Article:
The majority of Medicare patients were likely to complete the multitarget stool DNA test Cologuard over a yearlong period, according to a study published in the Journal of Medical Screening.
Researchers studied how a Medicare population of adults completed Cologuard over a yearlong test period. Researchers examined 386,494 Medicare beneficiaries between ages 65 and 85 years between Sept. 1, 2016, and Aug. 31, 2017.
Once receiving a valid test order, patients were supported by a patient navigation system that included phone calls, mailed reminders and a continuously available call center. Patients received up to two phone call reminders and a mailed reminder approximately 30 days after the physician made the test order. Reminders were discontinued after receiving the final reminder or a completed test order.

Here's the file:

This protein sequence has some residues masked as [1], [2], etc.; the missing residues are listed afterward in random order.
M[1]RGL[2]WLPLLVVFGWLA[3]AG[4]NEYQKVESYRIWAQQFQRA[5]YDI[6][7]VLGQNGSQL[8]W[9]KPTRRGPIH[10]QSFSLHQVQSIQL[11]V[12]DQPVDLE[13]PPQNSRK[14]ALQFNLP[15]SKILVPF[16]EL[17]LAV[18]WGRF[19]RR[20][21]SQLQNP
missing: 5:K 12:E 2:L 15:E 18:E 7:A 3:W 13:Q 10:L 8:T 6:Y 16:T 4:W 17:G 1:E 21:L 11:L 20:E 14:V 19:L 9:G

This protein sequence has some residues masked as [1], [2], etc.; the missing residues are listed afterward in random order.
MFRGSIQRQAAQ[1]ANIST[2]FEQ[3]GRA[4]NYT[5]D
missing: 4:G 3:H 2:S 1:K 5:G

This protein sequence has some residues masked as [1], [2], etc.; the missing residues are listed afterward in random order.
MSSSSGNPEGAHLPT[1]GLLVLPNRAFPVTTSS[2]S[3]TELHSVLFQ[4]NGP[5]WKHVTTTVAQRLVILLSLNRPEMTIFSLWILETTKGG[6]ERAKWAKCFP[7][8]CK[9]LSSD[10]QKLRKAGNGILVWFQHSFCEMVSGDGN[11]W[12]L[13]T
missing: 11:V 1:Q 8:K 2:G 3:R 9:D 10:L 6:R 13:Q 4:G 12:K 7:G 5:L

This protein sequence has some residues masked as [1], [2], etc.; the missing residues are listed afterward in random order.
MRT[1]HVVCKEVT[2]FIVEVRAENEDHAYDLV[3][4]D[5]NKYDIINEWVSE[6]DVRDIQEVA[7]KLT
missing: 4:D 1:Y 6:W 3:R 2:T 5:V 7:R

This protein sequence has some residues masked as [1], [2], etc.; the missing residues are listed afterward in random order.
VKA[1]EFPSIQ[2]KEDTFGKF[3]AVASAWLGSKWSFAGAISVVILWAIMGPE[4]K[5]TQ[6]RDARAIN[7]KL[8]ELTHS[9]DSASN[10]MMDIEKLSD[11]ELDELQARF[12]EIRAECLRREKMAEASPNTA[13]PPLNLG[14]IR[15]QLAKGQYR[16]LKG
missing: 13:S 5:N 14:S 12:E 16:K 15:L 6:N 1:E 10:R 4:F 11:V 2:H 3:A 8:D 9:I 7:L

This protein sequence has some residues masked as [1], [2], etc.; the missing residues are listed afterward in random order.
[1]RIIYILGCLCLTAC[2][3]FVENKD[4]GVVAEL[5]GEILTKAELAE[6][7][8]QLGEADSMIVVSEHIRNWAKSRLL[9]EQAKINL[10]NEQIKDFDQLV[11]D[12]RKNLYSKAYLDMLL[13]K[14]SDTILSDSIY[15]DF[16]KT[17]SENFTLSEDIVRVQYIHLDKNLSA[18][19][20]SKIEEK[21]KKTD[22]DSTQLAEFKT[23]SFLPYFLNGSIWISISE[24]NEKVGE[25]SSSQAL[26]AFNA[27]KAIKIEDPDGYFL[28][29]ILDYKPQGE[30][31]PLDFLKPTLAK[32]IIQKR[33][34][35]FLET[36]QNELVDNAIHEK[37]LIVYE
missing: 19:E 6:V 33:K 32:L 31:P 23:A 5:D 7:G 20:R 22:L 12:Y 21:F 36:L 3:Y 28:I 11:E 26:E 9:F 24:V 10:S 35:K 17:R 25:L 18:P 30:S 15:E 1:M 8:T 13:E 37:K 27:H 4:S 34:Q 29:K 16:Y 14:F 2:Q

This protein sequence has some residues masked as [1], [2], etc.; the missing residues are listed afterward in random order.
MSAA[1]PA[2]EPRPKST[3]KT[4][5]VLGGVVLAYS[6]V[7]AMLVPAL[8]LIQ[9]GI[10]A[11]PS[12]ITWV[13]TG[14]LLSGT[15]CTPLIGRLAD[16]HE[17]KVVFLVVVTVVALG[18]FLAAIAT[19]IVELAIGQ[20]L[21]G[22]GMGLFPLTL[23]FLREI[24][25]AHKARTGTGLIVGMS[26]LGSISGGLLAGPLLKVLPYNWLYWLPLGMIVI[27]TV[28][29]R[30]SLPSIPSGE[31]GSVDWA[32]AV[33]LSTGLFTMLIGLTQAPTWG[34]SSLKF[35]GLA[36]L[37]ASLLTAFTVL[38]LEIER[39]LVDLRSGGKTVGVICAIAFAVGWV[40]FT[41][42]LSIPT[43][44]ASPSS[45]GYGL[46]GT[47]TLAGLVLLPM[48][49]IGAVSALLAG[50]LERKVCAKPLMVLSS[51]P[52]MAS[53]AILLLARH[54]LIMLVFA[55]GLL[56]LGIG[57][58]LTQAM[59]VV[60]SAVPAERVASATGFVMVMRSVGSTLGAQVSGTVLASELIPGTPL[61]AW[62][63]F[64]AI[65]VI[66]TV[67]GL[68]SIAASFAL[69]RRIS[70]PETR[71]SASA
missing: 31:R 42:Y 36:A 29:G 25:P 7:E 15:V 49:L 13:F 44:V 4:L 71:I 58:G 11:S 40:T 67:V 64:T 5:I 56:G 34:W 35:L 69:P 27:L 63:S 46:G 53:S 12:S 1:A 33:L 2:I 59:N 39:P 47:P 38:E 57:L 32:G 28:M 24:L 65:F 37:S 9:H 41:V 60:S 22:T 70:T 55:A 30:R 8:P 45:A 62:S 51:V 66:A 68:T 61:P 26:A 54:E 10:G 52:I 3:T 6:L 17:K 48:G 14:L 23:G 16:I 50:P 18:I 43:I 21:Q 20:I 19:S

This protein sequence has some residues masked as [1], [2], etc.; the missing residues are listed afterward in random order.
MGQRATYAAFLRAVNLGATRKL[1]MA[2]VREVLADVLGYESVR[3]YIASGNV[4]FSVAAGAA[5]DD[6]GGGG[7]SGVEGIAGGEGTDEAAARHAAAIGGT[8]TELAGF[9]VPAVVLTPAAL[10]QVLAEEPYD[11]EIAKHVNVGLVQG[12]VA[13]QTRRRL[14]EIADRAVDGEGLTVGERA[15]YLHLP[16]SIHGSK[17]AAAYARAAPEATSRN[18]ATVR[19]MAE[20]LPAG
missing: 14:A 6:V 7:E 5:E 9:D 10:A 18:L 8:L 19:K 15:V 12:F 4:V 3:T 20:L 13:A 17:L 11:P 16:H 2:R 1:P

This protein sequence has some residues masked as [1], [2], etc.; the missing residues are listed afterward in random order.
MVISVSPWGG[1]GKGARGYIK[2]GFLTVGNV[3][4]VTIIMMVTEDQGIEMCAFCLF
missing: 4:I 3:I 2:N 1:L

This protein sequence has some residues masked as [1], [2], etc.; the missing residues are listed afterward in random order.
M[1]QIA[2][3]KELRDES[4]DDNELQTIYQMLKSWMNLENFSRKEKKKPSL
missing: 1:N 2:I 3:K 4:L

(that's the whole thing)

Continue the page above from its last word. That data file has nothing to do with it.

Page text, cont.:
What you should know:
1. Overall cross-sectional adherence — the amount of people completing the test within 365 days — was 71 percent.
2. Primary care physicians far outnumbered any type of specialist ordering the test, representing 325,394 orders or 88 percent of the order base. Gastroenterologists ordered 22,210 tests or 6 percent of the order base. However, tests ordered by gastroenterologists had higher adherence rates (78 percent) than those ordered by PCPs (70.7 percent) or other specialists.
3. Patients in states with both high and low levels of colorectal cancer screening rates both demonstrated high levels of adherence after ordering Cologuard.
4. Median time to adherence was 27 days.
Researchers concluded: "High initial CRC screening adherence rates can be achieved with mt-sDNA testing. Features of the mt-sDNA test such as the noninvasive approach, widespread accessibility, and embedded patient navigation system probably contributed to successful test completion, and can be further leveraged to accelerate realization of CRC screening participation targets," but noted several limitations available here.
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